- 29th October
- 13th October
- 15th July
- 5th March
Astrocytes are a special kind of stellate-shaped brain cells that are found throughout the central nervous system and that play a supportive role for neurons. For a long time, astrocytes were thought of as merely providing “assistance” for neuron function and survival. However, the discovery that astrocytes express voltage-gated channels and neurotransmitter receptors suggests the possibility of an active role for astrocytes in neuronal communication. Astrocytes primarily originate come from either radial glia cells or from cells in the sub ventricular zone and can be visualized with glial fibrillary acidic protein (GFAP). Below is an image of GFAP staining for astrocytes.
Other groups of glia:
- Oligodendrocytes: Provide myelin sheath in neurons present in the central nervous system (CNS). Each oligodendrocyte can myelinate multiple axons.
- Schwann Cells: Myelinate axons of neurons present in the peripheral nervous system (PNS). Schwan cells, however, only myelinate one axon.
- Microglia: Derived from bone marrow and function as antigen presenting cells. Microglia have phagocytic activity, which means they “eat up” (or clear) cellular debris and their roles are predominantly host defense.
- Regulation of brain extracellular pH via secretion of acid into the extracellular space (aka potassium buffering). Other regulatory functions of astrocytes include limiting the rise of both extracellular potassium (K+) and pH during neural activity. In addition, astrocytes can take up potassium in a variety of ways: Na+-K+ exchange, K+-Cl- cotransport and other K+ channels characterized by distinct properties.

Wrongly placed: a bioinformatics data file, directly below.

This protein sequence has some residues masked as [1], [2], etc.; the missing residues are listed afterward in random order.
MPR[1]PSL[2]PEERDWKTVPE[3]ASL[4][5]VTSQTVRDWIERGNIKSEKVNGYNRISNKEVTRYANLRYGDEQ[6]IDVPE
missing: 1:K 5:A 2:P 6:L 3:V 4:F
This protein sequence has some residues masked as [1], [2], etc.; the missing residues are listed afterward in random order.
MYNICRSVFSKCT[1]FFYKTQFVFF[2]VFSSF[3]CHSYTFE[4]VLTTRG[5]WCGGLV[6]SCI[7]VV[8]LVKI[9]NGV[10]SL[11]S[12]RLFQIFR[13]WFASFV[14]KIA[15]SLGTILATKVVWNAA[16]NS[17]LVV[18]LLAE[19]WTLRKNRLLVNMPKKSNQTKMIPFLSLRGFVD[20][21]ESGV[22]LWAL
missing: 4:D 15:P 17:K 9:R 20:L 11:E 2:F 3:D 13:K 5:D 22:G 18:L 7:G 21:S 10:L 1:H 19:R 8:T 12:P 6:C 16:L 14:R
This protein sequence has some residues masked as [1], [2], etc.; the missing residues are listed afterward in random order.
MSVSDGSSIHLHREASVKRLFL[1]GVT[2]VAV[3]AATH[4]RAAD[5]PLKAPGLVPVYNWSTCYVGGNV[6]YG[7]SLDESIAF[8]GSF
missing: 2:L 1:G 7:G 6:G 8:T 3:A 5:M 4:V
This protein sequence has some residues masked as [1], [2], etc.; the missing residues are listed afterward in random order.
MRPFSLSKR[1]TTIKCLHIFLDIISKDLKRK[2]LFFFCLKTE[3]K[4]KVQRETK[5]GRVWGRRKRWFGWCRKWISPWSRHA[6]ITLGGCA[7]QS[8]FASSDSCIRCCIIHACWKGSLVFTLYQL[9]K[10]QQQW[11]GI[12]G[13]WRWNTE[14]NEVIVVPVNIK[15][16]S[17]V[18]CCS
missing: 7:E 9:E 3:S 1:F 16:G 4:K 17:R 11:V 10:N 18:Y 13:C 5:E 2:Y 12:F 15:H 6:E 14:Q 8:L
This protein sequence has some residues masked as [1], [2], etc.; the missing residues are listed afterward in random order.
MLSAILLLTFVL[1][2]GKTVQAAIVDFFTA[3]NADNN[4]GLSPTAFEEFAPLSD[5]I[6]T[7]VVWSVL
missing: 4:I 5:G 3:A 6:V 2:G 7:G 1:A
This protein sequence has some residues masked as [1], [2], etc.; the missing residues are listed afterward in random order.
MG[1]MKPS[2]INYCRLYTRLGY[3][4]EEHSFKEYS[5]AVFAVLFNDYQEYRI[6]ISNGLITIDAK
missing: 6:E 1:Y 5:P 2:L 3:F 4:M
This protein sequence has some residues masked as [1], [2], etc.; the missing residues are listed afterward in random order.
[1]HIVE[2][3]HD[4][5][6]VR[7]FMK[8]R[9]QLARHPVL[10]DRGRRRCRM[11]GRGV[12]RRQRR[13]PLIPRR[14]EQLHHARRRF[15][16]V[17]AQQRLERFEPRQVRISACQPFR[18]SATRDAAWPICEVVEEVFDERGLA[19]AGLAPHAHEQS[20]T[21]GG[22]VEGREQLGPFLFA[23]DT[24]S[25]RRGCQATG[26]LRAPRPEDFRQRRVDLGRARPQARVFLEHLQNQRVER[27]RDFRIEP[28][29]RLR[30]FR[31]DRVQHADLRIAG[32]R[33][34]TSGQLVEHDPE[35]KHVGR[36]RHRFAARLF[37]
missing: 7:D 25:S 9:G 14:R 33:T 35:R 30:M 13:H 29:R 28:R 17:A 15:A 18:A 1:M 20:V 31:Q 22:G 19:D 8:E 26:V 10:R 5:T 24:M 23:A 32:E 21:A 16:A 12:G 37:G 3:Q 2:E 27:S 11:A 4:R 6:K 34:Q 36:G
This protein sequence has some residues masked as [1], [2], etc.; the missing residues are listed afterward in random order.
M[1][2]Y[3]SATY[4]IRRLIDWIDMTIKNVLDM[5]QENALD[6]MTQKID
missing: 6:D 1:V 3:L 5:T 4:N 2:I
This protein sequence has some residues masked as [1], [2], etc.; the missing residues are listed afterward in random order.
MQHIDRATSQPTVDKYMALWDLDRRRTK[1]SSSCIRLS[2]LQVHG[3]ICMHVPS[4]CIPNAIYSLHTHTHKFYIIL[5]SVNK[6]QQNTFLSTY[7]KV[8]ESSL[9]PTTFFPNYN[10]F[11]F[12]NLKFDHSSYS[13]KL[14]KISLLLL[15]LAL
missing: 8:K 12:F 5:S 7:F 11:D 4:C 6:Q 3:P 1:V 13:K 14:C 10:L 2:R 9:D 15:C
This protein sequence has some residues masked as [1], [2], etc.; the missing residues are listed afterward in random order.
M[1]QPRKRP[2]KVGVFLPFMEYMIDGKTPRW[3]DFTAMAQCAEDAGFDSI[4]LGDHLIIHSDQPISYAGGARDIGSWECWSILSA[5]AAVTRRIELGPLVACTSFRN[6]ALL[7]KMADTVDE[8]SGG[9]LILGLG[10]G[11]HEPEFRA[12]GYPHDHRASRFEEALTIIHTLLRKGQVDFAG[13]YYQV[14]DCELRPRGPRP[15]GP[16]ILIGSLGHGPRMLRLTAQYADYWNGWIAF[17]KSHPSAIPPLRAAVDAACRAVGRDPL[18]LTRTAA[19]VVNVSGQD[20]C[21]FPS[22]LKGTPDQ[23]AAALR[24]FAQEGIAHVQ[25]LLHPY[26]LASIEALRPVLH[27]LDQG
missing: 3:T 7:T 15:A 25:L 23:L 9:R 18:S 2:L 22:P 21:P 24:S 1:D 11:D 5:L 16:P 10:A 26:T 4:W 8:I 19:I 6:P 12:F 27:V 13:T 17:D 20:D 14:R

- Regulating the uptake of glutamate near the synaptic cleft.
- Astrocytes can serve as signaling elements within an astrocyte network, between astrocytes and blood vessels, and/or between astrocytes and neurons. For example, astrocytes can signal to other neurons via Ca+2 oscillations (otherwise known as calcium waves). These calcium waves can come about in two ways: they are either triggered by neural activity (such as activation of astrocyte glutamate receptors) or spontaneoulsy via calcium release from internal stores and activation of IP3 receptors. Astrocytes may also serve as neurotransmitter transporters and receptors as well as aiding in neurotransmitter catabolism.
- Modulate synaptic and neural activity via “gliotransmission”. Known gliotransmitters (chemicals that can act on neighboring neurons, glial cells or vessels) include glutamate, cytokines, ATP, and D-serine. As illustrated below, astrocyte processes govern the amount of neurotransmitter spillage around synapse, thus controlling lateral spread of excitation.
- Modulation of brain vascular tone (i.e. vasodilation/vasoconstriction) and promotion of neurovascular coupling. Basically, astrocytes regulate cerebral blood flow. Moreover, vascular tone depends on the release of vascular agents into the perivascular space.
- Control of synapse formation, stabilization and function as well as neurogenesis. These roles have been predominantly explored in the context of brain pathology and psychiatric disorders like ALS, Alzheimer’s, brain tumors, traumatic brain injury and ischemia.
Chesler, Mitch. Properties of the brain, extracellular space and astrocyte function. Lecture given as part of the cellular neuroscience course. Fall 2009.
- 23rd July
- 20th May